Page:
Described by Time Magazine as `a lethal comedy', Symposium centres around a dinner party and the lives of the five couples in attendance, including a burglary ring, a convent of Marxist nuns and several unexplained deaths. A devilish tale. This is one of the 22 novels written by Muriel Spark in her lifetime. All are being published by Polygon in hardback Centenary Editions between November 2017 and September 2018.
Gosh, what a striking and chillingly provocative tale this is. Geo’s best friend disappeared when they were 16, 14 years later a body is found, a serial killer is suspected, Geo knows the truth, has always known the truth, but then the murders start again. This has such a clever premise, the choices Geo made at 16 continue to play havoc, I questioned her, and my own thoughts and feelings about her as I read. I was wholly consumed by the writing, Jennifer Hillier has created a world that feels entirely real, I was taken inside the words, to think and feel and ponder. This isn’t about good and evil, or even whether monsters are born or created, it felt to me as though it was about decisions, choices, hearts and minds, in very, very human bodies. The climax sent a shockwave through me, when I reached the end I was left feeling unsettled, in the best possible way. ‘Jar of Hearts’ is an observant, penetrating read, one that grabs and shakes you, and leaves you thinking about the characters for a goodly while afterwards. Highly recommended.
An absolute belter of a novel, amusing, poignant, and hugely entertaining. This is a follow-up to the bestseller I Don’t Know How She Does It, however it could be read without prior knowledge of Kate Reddy's earlier life. Kate herself is fast heading towards 50 and invisibility, life however refuses to listen and keeps setting devious traps. I don't believe that you have to have passed or be nearing 50, to be a parent or even a woman, to be captivated by this tale of family drama. Allison Pearson writes with a witty, exceedingly realistic pen and I found myself nodding along, both smirking and wincing as I read. How Hard Can It Be captures life, proper gutsy, difficult, yet wonderful life, and while making you smile, also makes you think, I loved it.
Full of intrigue ‘11 Missed Calls’ weaves separate intriguing strands into a taut fascinating tale of family drama. Anna’s mum Debbie disappeared 30 years ago when Anna was just a month old, she has spent her whole life wondering what became of her, then a strange letter arrives and Anna wants answers. Elisabeth Carpenter handles the story with care and attention, focusing on thoughts and feelings, where they can take you, what they can become. The past sets traps as the present slips forward. Two women tell their own story, each chapter headed by one of them, then another voice starts to speak, who is it? As information was revealed and thoughts became clearer, a number of questions still knocked at the door of my consciousness. Prodding, poking and shaking feelings ‘11 Missed Calls’ is a stimulating and thoughtful psychological thriller.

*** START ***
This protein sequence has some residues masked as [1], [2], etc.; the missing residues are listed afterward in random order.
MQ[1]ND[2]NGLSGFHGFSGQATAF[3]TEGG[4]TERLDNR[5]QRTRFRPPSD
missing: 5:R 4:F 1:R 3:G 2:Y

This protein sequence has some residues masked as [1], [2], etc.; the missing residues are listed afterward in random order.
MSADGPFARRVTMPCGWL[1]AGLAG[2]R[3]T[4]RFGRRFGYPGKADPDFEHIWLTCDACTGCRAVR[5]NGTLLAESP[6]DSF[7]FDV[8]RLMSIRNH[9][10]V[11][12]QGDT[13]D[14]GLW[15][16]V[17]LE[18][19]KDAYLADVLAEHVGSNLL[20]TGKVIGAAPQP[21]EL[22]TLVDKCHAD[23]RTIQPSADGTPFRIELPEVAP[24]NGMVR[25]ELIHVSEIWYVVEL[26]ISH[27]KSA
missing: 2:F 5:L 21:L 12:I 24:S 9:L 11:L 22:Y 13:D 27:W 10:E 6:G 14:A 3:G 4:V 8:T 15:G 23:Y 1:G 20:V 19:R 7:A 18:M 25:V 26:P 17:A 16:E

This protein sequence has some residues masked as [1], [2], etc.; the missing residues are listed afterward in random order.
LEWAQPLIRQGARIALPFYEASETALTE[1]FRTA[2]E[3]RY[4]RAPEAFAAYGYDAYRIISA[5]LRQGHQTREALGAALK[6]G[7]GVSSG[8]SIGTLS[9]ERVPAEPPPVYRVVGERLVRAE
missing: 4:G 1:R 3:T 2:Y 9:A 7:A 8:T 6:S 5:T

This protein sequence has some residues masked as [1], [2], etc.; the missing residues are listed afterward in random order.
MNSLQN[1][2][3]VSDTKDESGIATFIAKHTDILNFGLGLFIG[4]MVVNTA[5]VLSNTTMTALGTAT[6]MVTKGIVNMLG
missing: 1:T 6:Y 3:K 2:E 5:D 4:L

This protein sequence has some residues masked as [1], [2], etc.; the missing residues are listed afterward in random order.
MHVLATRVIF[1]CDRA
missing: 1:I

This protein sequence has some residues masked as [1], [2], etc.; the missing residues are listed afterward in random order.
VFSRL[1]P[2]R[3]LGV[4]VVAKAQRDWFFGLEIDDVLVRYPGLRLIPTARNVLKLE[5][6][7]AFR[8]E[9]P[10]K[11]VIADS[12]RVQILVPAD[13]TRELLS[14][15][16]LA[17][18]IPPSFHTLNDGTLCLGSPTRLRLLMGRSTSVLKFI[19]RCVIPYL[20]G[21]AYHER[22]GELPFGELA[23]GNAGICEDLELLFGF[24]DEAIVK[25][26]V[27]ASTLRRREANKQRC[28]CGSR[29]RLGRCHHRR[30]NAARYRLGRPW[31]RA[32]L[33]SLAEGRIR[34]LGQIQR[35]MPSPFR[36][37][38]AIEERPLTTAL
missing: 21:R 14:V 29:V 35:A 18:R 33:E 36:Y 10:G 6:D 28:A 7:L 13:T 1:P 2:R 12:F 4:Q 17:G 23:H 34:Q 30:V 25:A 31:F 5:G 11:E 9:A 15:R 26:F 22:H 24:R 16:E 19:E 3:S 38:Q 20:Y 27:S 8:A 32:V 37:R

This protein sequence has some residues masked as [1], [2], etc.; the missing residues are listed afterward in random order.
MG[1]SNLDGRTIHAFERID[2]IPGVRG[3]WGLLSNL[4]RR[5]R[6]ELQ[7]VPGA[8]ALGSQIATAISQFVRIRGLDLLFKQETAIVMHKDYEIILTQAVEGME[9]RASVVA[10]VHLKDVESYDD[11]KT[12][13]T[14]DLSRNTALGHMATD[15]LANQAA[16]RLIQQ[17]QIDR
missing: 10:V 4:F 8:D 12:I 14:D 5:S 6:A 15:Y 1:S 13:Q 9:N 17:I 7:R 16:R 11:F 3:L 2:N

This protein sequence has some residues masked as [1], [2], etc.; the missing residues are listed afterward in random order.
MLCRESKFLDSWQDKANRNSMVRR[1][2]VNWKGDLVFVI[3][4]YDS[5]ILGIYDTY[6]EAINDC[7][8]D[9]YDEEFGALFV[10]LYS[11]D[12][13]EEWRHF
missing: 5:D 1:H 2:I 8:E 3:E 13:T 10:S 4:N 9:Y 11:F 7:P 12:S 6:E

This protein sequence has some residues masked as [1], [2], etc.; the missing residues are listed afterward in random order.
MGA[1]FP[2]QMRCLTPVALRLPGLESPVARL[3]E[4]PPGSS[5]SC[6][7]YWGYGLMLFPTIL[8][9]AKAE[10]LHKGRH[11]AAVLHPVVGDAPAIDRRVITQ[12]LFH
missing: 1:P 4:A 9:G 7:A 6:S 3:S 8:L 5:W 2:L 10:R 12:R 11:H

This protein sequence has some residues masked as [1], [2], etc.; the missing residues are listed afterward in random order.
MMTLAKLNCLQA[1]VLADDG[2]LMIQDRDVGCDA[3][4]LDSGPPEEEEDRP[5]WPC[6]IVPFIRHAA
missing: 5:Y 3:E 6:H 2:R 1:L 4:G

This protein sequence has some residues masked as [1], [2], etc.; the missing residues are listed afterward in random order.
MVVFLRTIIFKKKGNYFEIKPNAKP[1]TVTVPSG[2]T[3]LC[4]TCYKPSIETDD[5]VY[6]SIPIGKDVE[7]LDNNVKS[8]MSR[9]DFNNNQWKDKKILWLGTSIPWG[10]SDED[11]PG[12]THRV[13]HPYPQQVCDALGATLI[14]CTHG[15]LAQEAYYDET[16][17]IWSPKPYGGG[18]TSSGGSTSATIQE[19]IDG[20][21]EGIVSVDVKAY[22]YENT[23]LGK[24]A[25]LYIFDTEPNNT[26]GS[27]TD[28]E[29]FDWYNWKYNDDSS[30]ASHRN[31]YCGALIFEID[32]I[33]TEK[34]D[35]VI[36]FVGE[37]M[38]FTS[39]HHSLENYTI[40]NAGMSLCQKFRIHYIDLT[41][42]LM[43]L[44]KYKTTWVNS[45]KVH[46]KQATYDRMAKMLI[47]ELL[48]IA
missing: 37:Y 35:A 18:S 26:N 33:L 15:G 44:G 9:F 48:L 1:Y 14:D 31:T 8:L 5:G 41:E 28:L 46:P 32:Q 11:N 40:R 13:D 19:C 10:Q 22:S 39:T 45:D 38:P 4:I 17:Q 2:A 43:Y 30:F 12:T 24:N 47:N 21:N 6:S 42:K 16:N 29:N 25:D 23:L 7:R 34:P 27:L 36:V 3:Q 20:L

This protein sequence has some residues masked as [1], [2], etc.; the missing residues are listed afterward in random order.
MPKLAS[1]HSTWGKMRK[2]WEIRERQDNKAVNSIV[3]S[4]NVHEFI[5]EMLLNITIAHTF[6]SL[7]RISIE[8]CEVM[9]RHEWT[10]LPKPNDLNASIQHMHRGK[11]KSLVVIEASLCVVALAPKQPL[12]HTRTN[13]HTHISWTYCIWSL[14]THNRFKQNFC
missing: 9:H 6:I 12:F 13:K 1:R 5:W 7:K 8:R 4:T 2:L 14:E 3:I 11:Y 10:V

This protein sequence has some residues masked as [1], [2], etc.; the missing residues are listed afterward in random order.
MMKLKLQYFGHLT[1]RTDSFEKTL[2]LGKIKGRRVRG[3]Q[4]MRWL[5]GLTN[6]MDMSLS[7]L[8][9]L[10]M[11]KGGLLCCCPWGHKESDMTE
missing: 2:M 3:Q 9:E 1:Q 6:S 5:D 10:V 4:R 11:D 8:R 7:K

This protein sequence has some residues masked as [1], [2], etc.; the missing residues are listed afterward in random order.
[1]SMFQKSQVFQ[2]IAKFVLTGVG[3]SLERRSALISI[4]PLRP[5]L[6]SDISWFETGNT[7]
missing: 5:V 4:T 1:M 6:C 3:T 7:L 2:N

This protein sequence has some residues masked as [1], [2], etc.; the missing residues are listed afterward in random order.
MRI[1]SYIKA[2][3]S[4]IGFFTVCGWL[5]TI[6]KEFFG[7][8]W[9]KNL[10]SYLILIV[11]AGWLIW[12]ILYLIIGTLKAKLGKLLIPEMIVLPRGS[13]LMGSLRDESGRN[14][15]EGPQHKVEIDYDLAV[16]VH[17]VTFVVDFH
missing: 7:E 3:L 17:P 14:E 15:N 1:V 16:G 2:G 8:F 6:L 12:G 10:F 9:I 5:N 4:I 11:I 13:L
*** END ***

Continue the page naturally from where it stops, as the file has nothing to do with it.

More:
'BREATHLESS, COMPLEX, AND SERIOUSLY HARDCORE - DON'T PLAN TO SLEEP TONIGHT' Lee Child 'A RIVETING PAGE-TURNER, A GRUESOME DELIGHT, AND A STUDY OF WHAT LIES IN THE SHADOWED CORNERS OF THE HUMAN HEART' Gregg Hurwitz, author of ORPHAN X Officially, Max McLean doesn't exist. The British government denies all knowledge of the work he does on their behalf to keep us safe. But Max and his masters are losing faith in each other. And they've given him one last chance to prove he's still their man. Sent to a military research facility to meet a former comrade-in-arms, Max finds the bravest man he ever knew locked up for his own protection. His friend lost his mind during an operation in West Africa. The reason? Absolute mortal terror. Max is determined to find out why. Ahead lies a perilous, breathtaking mission into the unknown that will call into question everything that Max once believed in. Acting alone, without back-up, Max lands in Sierra Leone with his friend's last words ringing in his ears: 'They're coming, Max. They're coming . . .' The Break Line is a debut dripping with authenticity and menace. Smart, unputdownable and packed with irresistible set pieces and jaw-dropping plot twists, this is a thriller like no other. 'A taut, razor-edged thriller, packed with granular detail and authenticity' JAMES SWALLOW, author of NOMAD